27 September 2011 Bah Local authority refusal to prioritise social housing request of Sierra Leonean national: no breach of Article 14 taken in conjunction with Article 8.

20 December 2011 A. H. Khan Deportation to Pakistan following history of offending: no breach of Article 8.

[Added by KH 16 June 2013] 7 February 2012 Axel Springer AG v Germany When right to reputation under Article 8 is engaged, balancing Articles 8 and 10, and when ECHR substitutes its views for domestic courts'. Inforrm write-up

14 February 2012 Hardy and Maile Failure to assess marine pollution risk from operation of liquefied natural gas terminals and to disseminate relevant information: no breach of Article 8.

13 March 2012 Y.C. Failure to order assessment of claimant as sole carer for son and to have regard to all relevant considerations when making placement order: no breach of Article 8.

10 April 2012 Balogun Deportation to Nigeria following serious drugs-related convictions: no breach of Article 8.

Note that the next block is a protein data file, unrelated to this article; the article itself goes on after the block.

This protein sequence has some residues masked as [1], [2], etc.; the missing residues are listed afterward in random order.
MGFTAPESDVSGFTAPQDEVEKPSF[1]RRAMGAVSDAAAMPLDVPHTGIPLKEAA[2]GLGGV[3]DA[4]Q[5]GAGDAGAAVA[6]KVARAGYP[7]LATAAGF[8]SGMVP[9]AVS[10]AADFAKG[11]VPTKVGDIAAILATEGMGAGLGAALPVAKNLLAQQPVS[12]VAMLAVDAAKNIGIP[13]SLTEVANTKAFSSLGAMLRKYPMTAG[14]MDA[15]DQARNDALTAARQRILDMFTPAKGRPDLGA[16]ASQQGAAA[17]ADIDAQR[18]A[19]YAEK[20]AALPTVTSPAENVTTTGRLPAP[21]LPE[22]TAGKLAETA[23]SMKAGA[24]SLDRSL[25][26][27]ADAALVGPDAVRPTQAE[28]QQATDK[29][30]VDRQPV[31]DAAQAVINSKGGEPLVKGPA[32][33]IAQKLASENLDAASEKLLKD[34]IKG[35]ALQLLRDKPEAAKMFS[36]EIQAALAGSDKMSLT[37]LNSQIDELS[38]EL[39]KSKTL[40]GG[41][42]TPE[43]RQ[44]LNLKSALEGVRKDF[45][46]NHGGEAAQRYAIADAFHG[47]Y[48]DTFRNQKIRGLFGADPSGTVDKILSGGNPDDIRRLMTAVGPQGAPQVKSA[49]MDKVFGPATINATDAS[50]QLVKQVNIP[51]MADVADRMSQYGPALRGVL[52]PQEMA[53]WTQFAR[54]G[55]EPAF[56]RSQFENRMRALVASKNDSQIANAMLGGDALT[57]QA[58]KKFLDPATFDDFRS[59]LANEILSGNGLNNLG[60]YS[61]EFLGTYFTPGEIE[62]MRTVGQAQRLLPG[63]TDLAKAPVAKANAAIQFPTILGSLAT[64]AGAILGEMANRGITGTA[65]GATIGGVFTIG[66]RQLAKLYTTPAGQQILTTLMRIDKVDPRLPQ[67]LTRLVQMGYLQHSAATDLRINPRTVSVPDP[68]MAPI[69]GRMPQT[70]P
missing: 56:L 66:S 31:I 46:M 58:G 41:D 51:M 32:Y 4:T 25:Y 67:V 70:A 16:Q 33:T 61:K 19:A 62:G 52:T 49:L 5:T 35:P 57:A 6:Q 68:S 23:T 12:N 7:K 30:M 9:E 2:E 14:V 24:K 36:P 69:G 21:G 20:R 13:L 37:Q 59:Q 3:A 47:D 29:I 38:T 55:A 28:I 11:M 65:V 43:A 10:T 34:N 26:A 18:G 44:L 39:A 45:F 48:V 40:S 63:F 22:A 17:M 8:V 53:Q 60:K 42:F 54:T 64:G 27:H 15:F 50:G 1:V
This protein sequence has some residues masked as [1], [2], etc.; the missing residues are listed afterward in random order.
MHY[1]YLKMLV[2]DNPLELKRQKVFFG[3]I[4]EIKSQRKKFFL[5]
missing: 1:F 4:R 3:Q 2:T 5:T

17 July 2012 Munjaz Applicant’s placement in seclusion at Ashworth Special Hospital: no breach of Article 5; no breach of Article 8.

18 September 2012 Buckland Upholding of possession order despite applicant’s inability to challenge decision: breach of Article 8.

[Added by KH 16 June 2013] 9 Oct 2012 Alkaya v Turkey (French only) - disclosure of the home address of a Turkish actress in a newspaper article was a breach of Article 8. Inforrm write-up.

6 November 2012 Hode and Abdi Inability of immigrants with limited leave to remain as refugees to be joined by post-flight spouses: breach of Article 14 in conjunction with Article 8.

13 November 2012 M.M. Retention of caution on criminal record for life: breach of Article 8. [Request for referral to Grand Chamber pending.]

13 November 2012 Van Colle Fatal shooting of a prosecution witness by accused in theft proceedings: no breach of Articles 2 or 8. [Request for referral to Grand Chamber pending.]

[Added by KH 16 June 2013] Ageyvey v Russia ([2013] ECHR 346) breaches of Article 8. Allegations of child abuse by parents of an adopted child.  In particular, failure adequately to investigate the unauthorised disclosure of confidential information, and failure to protect the right to reputation of a parent suspected of child abuse. Inforrm write-up.